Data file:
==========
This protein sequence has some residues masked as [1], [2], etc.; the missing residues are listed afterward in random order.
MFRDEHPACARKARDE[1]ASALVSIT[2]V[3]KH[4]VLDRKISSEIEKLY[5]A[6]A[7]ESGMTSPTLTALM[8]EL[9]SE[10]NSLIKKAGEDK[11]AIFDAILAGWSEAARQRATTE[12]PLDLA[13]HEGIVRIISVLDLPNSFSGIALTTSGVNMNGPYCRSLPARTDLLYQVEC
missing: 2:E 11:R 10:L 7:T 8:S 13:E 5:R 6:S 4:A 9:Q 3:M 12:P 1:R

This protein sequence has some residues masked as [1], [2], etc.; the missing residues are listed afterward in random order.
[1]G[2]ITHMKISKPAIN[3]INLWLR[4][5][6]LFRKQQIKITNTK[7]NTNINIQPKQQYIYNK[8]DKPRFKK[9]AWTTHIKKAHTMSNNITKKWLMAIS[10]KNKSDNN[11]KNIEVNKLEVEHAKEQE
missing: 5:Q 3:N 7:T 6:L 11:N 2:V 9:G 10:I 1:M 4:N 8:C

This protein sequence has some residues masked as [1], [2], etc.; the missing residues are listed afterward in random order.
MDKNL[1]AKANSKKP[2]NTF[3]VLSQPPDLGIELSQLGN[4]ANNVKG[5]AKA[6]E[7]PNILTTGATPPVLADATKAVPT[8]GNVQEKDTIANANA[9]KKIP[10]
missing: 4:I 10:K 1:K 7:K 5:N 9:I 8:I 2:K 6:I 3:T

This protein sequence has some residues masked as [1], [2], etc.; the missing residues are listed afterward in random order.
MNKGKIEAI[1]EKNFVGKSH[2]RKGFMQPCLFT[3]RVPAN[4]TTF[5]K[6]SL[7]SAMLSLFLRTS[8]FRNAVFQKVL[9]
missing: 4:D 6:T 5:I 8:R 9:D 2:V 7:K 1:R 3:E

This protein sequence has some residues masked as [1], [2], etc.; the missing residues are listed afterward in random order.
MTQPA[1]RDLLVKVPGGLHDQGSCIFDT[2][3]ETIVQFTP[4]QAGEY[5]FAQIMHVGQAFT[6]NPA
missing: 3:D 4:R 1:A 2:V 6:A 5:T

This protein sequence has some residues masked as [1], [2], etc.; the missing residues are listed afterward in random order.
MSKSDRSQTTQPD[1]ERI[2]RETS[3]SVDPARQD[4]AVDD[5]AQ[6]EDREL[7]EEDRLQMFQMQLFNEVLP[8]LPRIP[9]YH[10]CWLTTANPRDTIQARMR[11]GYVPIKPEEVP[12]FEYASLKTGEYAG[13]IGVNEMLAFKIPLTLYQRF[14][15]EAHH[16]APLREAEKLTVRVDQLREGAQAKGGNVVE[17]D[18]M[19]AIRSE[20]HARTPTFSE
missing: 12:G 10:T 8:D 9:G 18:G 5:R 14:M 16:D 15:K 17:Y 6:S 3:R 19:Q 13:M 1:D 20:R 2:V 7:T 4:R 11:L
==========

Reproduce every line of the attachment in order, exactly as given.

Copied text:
This protein sequence has some residues masked as [1], [2], etc.; the missing residues are listed afterward in random order.
MFRDEHPACARKARDE[1]ASALVSIT[2]V[3]KH[4]VLDRKISSEIEKLY[5]A[6]A[7]ESGMTSPTLTALM[8]EL[9]SE[10]NSLIKKAGEDK[11]AIFDAILAGWSEAARQRATTE[12]PLDLA[13]HEGIVRIISVLDLPNSFSGIALTTSGVNMNGPYCRSLPARTDLLYQVEC
missing: 2:E 11:R 10:L 7:T 8:S 13:E 5:R 6:S 4:A 9:Q 3:M 12:P 1:R

This protein sequence has some residues masked as [1], [2], etc.; the missing residues are listed afterward in random order.
[1]G[2]ITHMKISKPAIN[3]INLWLR[4][5][6]LFRKQQIKITNTK[7]NTNINIQPKQQYIYNK[8]DKPRFKK[9]AWTTHIKKAHTMSNNITKKWLMAIS[10]KNKSDNN[11]KNIEVNKLEVEHAKEQE
missing: 5:Q 3:N 7:T 6:L 11:N 2:V 9:G 10:I 1:M 4:N 8:C

This protein sequence has some residues masked as [1], [2], etc.; the missing residues are listed afterward in random order.
MDKNL[1]AKANSKKP[2]NTF[3]VLSQPPDLGIELSQLGN[4]ANNVKG[5]AKA[6]E[7]PNILTTGATPPVLADATKAVPT[8]GNVQEKDTIANANA[9]KKIP[10]
missing: 4:I 10:K 1:K 7:K 5:N 9:I 8:I 2:K 6:I 3:T

This protein sequence has some residues masked as [1], [2], etc.; the missing residues are listed afterward in random order.
MNKGKIEAI[1]EKNFVGKSH[2]RKGFMQPCLFT[3]RVPAN[4]TTF[5]K[6]SL[7]SAMLSLFLRTS[8]FRNAVFQKVL[9]
missing: 4:D 6:T 5:I 8:R 9:D 2:V 7:K 1:R 3:E

This protein sequence has some residues masked as [1], [2], etc.; the missing residues are listed afterward in random order.
MTQPA[1]RDLLVKVPGGLHDQGSCIFDT[2][3]ETIVQFTP[4]QAGEY[5]FAQIMHVGQAFT[6]NPA
missing: 3:D 4:R 1:A 2:V 6:A 5:T

This protein sequence has some residues masked as [1], [2], etc.; the missing residues are listed afterward in random order.
MSKSDRSQTTQPD[1]ERI[2]RETS[3]SVDPARQD[4]AVDD[5]AQ[6]EDREL[7]EEDRLQMFQMQLFNEVLP[8]LPRIP[9]YH[10]CWLTTANPRDTIQARMR[11]GYVPIKPEEVP[12]FEYASLKTGEYAG[13]IGVNEMLAFKIPLTLYQRF[14][15]EAHH[16]APLREAEKLTVRVDQLREGAQAKGGNVVE[17]D[18]M[19]AIRSE[20]HARTPTFSE
missing: 12:G 10:T 8:D 9:G 18:G 5:R 14:M 16:D 15:K 17:Y 6:S 3:R 19:Q 13:M 1:D 20:R 2:V 7:T 4:R 11:L